The fact-checking Lie of the Year

Let me point to the lowlight of the bunch, what we might call the “fact-checking” community’s Lie of the Year: when PolitiFact described a blatantly deceptive Obama campaign ad on Mitt Romney’s Medicare reform as “Mostly True.” The ad claimed that the Romney-Ryan plan “could raise future retirees’ costs more than $6,000,” when in fact the Romney-Ryan plan would increase future retiree’s costs by exactly zero, and in fact give them the opportunity to lower their out-of-pocket costs.

These aren’t opinions of mine—they are facts, based on the actual design of the Romney plan. The Romney plan, which was rolled out exactly one year ago today, guaranteed that all future retirees would continue to receive today’s Medicare benefits at no extra cost to them. The plan would open up the delivery of those benefits to a broad range of insurers, who would compete to offer those benefits at the most cost-efficient price. This competitive bidding process would drive Medicare costs down without compromising the care that retirees actually receive. …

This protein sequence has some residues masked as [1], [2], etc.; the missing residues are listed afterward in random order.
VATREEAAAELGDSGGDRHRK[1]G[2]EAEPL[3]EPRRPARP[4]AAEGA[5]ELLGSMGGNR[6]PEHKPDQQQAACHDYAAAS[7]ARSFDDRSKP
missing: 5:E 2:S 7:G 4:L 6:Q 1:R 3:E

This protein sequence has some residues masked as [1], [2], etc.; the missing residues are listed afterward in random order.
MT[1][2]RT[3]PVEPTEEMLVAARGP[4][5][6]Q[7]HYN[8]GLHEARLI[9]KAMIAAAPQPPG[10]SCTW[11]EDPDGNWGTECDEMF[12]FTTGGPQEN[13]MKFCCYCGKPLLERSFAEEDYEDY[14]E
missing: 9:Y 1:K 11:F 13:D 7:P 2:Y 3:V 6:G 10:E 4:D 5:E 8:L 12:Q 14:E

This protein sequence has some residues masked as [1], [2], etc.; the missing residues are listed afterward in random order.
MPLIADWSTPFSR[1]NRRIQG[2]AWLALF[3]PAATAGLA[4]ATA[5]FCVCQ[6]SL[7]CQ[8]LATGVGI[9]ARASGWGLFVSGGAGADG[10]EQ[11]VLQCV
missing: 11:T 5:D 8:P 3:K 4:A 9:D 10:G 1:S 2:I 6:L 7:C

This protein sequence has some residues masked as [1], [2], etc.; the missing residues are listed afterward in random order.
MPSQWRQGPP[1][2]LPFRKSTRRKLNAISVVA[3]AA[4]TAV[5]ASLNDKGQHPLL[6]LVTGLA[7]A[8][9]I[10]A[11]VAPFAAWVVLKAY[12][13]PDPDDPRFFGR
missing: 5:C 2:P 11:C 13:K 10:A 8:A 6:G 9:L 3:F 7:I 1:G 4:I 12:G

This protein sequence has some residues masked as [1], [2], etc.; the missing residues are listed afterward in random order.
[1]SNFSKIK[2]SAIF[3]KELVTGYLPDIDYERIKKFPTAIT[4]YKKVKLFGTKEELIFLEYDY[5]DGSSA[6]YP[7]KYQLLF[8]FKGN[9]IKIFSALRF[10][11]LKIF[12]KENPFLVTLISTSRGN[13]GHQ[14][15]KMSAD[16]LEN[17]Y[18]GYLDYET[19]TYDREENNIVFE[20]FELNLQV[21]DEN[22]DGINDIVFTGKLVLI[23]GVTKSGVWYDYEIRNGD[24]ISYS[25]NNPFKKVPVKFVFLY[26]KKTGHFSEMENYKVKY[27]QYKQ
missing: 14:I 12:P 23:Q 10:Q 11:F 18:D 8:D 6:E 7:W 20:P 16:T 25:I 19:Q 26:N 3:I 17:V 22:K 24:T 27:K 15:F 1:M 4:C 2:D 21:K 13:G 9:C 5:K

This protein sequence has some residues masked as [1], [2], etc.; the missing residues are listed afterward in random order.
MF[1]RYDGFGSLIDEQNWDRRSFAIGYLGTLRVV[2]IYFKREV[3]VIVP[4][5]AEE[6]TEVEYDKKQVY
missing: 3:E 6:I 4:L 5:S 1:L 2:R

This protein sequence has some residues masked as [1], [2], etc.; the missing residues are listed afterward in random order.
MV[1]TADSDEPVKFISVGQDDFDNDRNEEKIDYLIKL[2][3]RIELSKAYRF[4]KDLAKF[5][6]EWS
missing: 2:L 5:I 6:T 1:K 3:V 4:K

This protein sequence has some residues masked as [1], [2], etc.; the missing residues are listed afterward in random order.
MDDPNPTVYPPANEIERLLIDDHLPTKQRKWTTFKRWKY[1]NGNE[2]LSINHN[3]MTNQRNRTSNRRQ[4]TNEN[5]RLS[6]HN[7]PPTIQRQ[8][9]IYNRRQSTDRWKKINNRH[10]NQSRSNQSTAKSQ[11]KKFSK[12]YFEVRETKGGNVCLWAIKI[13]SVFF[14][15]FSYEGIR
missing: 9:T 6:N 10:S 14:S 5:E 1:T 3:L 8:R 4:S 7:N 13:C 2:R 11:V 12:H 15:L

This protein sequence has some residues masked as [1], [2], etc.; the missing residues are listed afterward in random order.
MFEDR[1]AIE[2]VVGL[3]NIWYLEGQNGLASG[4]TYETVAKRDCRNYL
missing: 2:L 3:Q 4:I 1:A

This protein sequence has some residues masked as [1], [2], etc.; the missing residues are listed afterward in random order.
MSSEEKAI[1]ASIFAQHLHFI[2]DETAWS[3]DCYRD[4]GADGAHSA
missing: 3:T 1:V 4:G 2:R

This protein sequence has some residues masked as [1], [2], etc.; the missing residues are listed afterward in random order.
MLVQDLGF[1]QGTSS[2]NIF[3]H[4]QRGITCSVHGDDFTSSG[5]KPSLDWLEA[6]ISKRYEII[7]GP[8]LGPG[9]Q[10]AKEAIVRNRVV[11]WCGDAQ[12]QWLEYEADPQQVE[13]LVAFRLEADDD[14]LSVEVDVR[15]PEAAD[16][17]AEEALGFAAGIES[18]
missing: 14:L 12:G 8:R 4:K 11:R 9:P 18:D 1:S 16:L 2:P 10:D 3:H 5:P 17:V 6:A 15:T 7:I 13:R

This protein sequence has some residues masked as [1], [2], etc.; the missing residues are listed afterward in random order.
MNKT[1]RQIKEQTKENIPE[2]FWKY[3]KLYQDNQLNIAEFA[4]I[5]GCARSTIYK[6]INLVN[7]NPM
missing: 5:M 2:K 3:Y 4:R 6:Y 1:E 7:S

PolitiFact acknowledged this discrepancy in its report, but then went on to call the Obama ad “mostly true.” Why? After interviewing one person—a senior fellow at a left-wing think tank, the Center for Budget and Policy Priorities—PolitiFact decided that “we simply don’t have enough details to know how much extra money seniors might have to pay under the current Ryan plan.” Furthermore, the Obama campaign “gave itself some wiggle room by stating that the plan ‘could’ raise out-of-pocket costs by more than $6,000. On balance, we rate the statement Mostly True.” Wiggle room?